Former Bakkt CEO clears ups accusations of insider trading (Micky)


Newly elected U.S. Senator Kelly Loeffler, the former CEO of crypto trading platform Bakkt, has recently been accused of selling stock holdings worth millions of dollars after receiving a private briefing. She dismissed all the allegations made against her in an interview with Fox News.

Republican senator Loeffler was allegedly accused of insider trading worth between US$1.3 million and $3.1 million [AU$2.2 and 5.3 million] in stocks right after attending a private hearing on the COVID-19 outbreak held by the Senate Health Committee.

The U.S. STOCK Act prohibits lawmakers from using non-public information for financial gain.

It seems that the timing of Loeffler’s investments and the nature of the stocks sold have led the public and Georgia democrats to raise questions about the senator’s investment.

However, in an interview with Fox News’ Tucker Carlson on March 20, Loeffler dismissed all the allegations made against her.

I joined @TuckerCarlson tonight to set the record straight on my family’s financial portfolio and put to rest this dishonest narrative.

Here’s the truth.

— Senator Kelly Loeffler (@SenatorLoeffler) March 21, 2020

Loeffler selling off stocks before COVID-19 market crash

In December 2019, Loeffler left her post as CEO at the crypto trading platform Bakkt to become a Junior Republican Senator for the state of Georgia.

On January 24, 2020, Loeffler attended a private briefing about the COVID-19 outbreak, which, at the time, had not affected the United States.

Shortly thereafter, Loeffler and her spouse, Jeffrey Sprecher, made two purchases: Citrix, a company providing work-from-home software, and Oracle, a computer tech company.

After her public disclosure, it was disclosed that Loeffler and her husband liquidated ~26 more stocks worth approximately $1.6 million.

The most prominent of the stocks sold included Exxon Mobil, Euronet Worldwide, and Resideo Technologies. All of these stocks are almost 40% down in the market since Loeffler sold them out.

To the scrutiny of the public, it seemed that Loeffler and Sprecher dumped millions of worth of stocks in the face of market volatility due to rising concerns over COVID-19. The fact that Sprecher is the chairman of the New York Stock Exchange (NYSE) has also stoked the fire even further.

Additionally, with the whole world affected by the pandemic on lockdown, forcing businesses to move to a work-from-home arrangement, the nature of the stocks in which they invested seemed questionable to many.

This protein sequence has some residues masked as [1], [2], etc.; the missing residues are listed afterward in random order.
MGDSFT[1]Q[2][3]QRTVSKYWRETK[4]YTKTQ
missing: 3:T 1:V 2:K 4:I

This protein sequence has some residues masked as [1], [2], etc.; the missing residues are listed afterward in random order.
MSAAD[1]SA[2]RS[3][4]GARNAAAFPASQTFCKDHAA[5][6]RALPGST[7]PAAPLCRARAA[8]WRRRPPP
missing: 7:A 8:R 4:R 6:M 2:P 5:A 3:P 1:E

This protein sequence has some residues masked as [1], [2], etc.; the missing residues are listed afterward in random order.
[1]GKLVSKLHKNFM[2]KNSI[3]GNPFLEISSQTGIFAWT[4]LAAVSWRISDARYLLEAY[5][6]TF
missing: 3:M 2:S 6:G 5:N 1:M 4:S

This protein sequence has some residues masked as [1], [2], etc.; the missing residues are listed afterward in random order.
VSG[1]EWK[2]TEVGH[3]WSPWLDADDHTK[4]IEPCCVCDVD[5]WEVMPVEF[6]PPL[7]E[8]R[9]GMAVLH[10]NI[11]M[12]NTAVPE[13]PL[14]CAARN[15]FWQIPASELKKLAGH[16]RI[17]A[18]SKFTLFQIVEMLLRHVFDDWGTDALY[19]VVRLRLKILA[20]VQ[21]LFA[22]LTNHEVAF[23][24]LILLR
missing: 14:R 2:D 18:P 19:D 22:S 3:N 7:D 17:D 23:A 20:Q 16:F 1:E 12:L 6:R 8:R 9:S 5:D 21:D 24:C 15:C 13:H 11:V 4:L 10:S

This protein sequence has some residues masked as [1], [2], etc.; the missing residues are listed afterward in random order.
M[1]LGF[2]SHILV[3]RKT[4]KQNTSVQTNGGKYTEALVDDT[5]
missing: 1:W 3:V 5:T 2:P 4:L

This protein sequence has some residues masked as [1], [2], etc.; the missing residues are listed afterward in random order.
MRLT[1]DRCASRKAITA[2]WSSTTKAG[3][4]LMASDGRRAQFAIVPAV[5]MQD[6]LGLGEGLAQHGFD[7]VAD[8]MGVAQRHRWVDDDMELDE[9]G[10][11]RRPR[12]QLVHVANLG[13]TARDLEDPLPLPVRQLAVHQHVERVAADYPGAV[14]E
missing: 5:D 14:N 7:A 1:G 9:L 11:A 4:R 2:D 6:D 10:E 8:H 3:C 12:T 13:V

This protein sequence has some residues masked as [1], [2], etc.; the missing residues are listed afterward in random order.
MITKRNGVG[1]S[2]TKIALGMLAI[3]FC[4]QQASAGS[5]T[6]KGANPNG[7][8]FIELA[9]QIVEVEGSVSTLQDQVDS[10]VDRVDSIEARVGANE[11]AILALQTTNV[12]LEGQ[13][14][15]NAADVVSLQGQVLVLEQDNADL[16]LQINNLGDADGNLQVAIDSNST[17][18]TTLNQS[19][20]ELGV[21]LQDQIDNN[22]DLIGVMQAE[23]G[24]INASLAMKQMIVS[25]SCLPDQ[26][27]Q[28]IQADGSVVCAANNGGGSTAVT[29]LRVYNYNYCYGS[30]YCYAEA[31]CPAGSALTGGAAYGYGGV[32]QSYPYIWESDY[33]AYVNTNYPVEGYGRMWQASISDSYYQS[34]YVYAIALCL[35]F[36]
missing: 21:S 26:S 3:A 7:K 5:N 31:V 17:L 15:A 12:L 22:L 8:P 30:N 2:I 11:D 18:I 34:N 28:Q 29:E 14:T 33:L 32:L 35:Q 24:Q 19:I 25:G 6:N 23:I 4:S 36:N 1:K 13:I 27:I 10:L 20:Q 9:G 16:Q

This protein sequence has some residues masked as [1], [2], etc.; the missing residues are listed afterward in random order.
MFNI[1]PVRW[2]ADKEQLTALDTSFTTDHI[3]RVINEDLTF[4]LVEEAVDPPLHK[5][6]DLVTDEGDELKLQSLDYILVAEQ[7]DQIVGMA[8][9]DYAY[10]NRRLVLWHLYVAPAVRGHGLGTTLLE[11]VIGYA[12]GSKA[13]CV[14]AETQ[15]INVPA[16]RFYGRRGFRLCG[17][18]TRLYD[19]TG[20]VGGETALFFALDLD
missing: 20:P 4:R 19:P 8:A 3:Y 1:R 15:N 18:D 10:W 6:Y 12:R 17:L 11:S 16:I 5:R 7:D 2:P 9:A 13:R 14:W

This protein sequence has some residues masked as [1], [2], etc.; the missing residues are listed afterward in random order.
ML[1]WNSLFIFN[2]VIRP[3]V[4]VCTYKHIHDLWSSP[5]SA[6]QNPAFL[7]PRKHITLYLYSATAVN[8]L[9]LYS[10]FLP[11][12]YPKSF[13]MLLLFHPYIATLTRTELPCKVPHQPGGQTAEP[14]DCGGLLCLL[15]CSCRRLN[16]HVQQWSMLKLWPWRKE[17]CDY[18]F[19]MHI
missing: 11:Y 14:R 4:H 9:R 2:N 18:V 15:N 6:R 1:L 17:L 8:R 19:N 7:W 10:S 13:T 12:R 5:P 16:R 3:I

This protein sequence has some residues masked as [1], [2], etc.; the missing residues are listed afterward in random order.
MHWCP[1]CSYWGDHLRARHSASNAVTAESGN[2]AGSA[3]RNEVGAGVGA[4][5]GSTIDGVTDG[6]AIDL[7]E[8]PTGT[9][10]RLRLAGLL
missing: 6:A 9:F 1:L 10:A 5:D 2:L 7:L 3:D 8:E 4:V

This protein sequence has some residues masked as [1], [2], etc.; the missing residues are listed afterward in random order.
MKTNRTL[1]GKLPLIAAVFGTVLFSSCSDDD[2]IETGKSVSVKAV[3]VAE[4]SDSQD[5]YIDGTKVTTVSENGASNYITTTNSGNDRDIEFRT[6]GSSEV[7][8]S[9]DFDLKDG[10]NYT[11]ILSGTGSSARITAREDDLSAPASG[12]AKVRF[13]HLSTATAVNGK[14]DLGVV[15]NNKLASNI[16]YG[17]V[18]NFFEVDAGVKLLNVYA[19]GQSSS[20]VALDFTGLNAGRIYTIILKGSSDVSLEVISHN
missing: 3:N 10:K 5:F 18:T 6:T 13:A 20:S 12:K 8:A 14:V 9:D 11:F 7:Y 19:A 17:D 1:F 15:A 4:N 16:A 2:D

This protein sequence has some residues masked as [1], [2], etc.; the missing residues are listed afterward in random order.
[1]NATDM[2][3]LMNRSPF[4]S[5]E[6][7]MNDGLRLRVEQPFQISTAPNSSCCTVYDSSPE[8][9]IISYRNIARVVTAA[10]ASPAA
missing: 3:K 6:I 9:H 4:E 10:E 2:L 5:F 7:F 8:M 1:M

Loeffler: ‘allegations aren’t just wrong, they are completely false’

Loeffler, however, denied all allegations and set the record straight in a recent interview with Fox News.

The senator claimed that she was not involved in any sort of decision-making process of her portfolio, as it was managed by third-party financial advisors.

She also added in a tweet that the allegations are “completely false.”

The allegations aren’t just wrong, they are completely false. I’m not involved in the decision-making of these trades, nor have I been in communication with my third-party financial advisors about them. I have no knowledge of these trades until well after they are made.

— Senator Kelly Loeffler (@SenatorLoeffler) March 20, 2020

Loeffler also provided a document as proof that she was only informed about the investments on February 16, exactly three weeks after the transactions were made. The report was allegedly submitted to the Senate Ethics Committee.

By the way, here’s the proof:

— Senator Kelly Loeffler (@SenatorLoeffler) March 20, 2020

Loopholes in the 2012 US STOCK Act

In an opinion article co-authored by Charlie Gasparino and Lydia Moynihan of Fox Business, they claimed that although Loeffler’s investments were “sleazy,” she may not have violated the U.S. STOCK Act.

According to the Gasparin and Moynihan, the information has to be “misappropriated” or stolen from real shareholders to set forth a criminal insider-trading case. They added:

“That means you would have to prove that information provided the senators was stolen from shareholders of all the stocks they traded out of. But it wasn’t. The information was generated by government sources about the size and scope of the pandemic.”

The Republicans have also called these accusations a baseless attack and a political game placed against the newly elected Senator.

Meanwhile, fellow Republican senator Richard Burr was accused of selling $1.7 million worth of stocks in mid-February after receiving several similar briefings. Many other politicians have also been probed with their financial transactions, including Sen. Jim Inhofe, Dianne Feinstein, and Sen. David Perdue.

Featured image courtesy of Twitter / Kelly Loeffler

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